April 26th 2014

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Articles from this issue:

CANBERRA OBSERVED: Beware the fine print in Asian trade agreements

ECONOMIC AGENDA: Does Australia export 274 per cent of its wine production?

EDITORIAL: High-profile scientists rebut climate change threat

SOCIETY: Gender agenda will confuse our children

POLITICS AND SOCIETY: Conservatives are wrong to disparage distributism

ELECTORAL AFFAIRS: Ex-AFP commissioner slams AEC's Senate vote bungle

WESTERN AUSTRALIA: Joe Bullock is right: the ALP left is mad

ECONOMIC AFFAIRS: Infrastructure and superannuation: a match made in heaven?

SOCIETY: How political correctness harms children and society

FOREIGN AFFAIRS: The significance for Australia of the rise of Indonesia

FOREIGN AFFAIRS: Landmark elections for European Parliament

OBITUARY: Farewell, Brian Harradine


CINEMA: How 'subversive' is Darren Aronofsky's Noah?

BOOK REVIEW Building a free and prosperous nation

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High-profile scientists rebut climate change threat

by Peter Westmore

News Weekly, April 26, 2014

Not long after the UN’s Intergovernmental Panel on Climate Change (IPCC) released its latest Assessment Report warning that the world is facing environmental catastrophe due to global warming, or at least “climate change”, a group of high-profile scientists released their report, contradicting the IPCC on every significant point.

The title of their work, Climate Change Reconsidered II, is a response to successive statements by the IPCC, including its most recent report. The rebuttal was released by the Heartland Institute in Washington, DC, on April 7.


One of the key aspects of the report is the comparison between what climate models have predicted over the past 35 years — i.e., since 1980 — and what has actually been measured by observations obtained from balloons and satellites.


As the report indicates, the climate models have consistently over-estimated the impact of rising CO2 levels on global temperatures, and have completely failed to predict that average global temperatures would not rise over the past 15 years. In fact, the models predicted that temperatures at the earth’s surface would be nearly 1°C higher than actually measured over this short period.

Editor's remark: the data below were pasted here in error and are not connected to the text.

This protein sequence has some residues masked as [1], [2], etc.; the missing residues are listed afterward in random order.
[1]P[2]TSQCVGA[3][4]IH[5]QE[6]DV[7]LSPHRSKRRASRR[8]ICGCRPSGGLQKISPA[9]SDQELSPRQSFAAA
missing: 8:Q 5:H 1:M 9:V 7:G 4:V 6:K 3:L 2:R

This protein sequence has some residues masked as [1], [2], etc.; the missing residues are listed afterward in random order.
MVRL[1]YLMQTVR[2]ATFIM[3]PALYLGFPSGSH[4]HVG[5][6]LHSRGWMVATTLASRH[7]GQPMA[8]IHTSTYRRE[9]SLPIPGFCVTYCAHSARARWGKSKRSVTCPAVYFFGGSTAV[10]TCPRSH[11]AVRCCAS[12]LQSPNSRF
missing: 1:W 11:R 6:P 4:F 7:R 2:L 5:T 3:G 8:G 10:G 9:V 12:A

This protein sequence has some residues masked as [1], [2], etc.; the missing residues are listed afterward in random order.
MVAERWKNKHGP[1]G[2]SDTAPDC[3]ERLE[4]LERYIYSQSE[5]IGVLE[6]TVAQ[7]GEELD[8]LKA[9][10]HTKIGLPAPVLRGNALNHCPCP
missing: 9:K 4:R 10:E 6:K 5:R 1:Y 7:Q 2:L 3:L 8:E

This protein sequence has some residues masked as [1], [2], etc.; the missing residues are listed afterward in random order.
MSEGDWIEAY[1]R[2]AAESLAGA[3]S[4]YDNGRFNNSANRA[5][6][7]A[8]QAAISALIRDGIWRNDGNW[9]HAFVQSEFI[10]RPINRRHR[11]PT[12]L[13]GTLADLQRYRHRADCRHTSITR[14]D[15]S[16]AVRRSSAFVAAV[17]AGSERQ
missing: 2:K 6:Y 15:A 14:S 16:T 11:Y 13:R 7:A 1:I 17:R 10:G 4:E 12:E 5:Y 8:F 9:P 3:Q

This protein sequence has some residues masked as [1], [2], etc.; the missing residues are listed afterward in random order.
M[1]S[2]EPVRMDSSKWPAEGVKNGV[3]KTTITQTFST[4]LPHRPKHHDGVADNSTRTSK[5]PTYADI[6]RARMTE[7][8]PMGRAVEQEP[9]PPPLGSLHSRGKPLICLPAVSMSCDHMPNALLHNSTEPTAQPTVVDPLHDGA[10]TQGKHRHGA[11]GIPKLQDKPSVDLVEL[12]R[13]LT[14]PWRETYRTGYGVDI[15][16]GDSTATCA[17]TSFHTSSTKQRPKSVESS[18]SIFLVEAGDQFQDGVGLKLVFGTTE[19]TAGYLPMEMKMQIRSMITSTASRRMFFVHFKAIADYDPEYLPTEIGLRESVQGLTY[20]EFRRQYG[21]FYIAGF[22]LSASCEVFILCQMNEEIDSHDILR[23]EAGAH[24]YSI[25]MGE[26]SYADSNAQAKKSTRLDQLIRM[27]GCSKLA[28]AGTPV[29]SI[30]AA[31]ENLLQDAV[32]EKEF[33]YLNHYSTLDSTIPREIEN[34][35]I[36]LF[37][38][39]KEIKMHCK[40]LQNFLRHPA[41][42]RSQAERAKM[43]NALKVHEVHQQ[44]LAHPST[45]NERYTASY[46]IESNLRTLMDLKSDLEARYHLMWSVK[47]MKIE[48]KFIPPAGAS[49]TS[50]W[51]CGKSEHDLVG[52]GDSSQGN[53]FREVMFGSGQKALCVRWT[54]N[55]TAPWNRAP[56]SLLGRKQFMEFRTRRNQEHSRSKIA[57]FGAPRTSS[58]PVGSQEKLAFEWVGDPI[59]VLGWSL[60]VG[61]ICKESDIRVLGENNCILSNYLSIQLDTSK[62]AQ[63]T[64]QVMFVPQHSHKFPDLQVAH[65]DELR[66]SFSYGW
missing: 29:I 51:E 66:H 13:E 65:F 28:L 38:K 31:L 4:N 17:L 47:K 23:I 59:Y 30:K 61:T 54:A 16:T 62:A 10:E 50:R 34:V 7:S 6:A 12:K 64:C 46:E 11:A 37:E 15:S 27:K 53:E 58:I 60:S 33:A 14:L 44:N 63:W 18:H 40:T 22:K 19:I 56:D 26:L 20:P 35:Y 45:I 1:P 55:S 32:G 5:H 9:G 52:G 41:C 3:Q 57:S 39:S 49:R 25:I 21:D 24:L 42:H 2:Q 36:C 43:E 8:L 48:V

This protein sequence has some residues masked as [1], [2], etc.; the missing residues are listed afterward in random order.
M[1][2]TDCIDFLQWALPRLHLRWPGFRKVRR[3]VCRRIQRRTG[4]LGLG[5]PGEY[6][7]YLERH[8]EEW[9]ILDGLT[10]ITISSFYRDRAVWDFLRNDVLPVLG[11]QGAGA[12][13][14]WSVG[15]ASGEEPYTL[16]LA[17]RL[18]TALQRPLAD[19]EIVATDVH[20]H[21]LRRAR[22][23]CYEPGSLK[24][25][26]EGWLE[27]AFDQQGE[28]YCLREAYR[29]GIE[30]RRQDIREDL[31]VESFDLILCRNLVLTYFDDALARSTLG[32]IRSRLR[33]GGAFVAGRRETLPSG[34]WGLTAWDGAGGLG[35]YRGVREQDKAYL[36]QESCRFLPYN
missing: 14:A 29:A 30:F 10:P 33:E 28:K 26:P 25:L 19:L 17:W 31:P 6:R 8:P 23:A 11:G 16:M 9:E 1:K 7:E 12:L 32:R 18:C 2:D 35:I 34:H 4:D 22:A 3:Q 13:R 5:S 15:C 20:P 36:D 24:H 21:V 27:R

The significance of these figures arises from the fact that the IPCC’s models have been the basis for its predictions over the next century of rising temperatures, melting ice-caps, rising sea-levels, more droughts and floods.

In their report, Climate Change Reconsidered, the authors pointed out that despite the yawning gap between the climate models and real temperatures, the IPCC claims even higher levels of certainty that rising CO2 levels are causing rising world temperatures.

In its Second Assessment Report in 1996, the IPCC said that it was more than 50 per cent certain of the link between rising CO2 levels and rising temperatures. In the next report, in 2001, it was more than 66 per cent certain. In the following report in 2007, it was more than 90 per cent certain, and, in the latest report, more than 95 per cent certain.

The growing disparity between the climate models and measured temperatures at the earth’s surface is reinforced by an IPCC report, due to be released in July 2014, but leaked recently to the left-wing British newspaper, The Guardian.

The paper reported: “Greenhouse gas emissions grew nearly twice as fast over the past decade as in the previous 30 years, bringing the world closer to warming that will bring dramatic and dangerous changes to the climate, according to a leaked draft of a United Nations’ report.

“The report from the Intergovernmental Panel on Climate Change (IPCC) said the growth rate in emissions over the decade from 2000-10 was higher than expected — even after taking into account the economic slowdown” (The Guardian, April 11, 2014).

The fact that temperatures have not risen as CO2 levels have continued to increase substantially, suggests that CO2 is not the principal driver of climate change, which is an ongoing process, the causes of which are both complex and poorly understood.

However, the IPCC cannot get off the bandwagon of its own making.

Both the UN and the IPCC, despite the failure of their predictions of global disaster, are continuing to demand even greater expenditure on “alternative energy” such as wind and solar, as well as higher taxes on energy production, particularly from coal and gas.

The evidence shows that hundreds of billions of dollars have been wasted around the world on alternative energy over the past 20 years, imposing additional costs which fall most heavily on the poor.

Interestingly, James Lovelock, a widely-read environmentalist and futurist, has just published a book A Rough Ride to the Future, in which he abandons his former belief in global alarmism.

Lovelock now thinks he “tended to exaggerate the immediacy of global warming”, that “we may muddle through into a strange but still viable new world”, and that we can “keep our cool as the Earth gently warms, and even enjoy it when we can”.

He admits that “the global average temperature has not risen as expected”, having “hardly warmed at all since the millennium”, and that he was “led astray” by the ice cores that seemed to imply changes in carbon dioxide were the dominant cause of changes in temperature.

He also thinks it is a mistake to take the IPCC’s “projections almost as if written in stone”. Instead, we “need to stay sceptical about the projections of climate models”.

For those of us who have long believed that climate science had been invaded by politics, this is a breath of fresh air.

Peter Westmore is national president of the National Civic Council.

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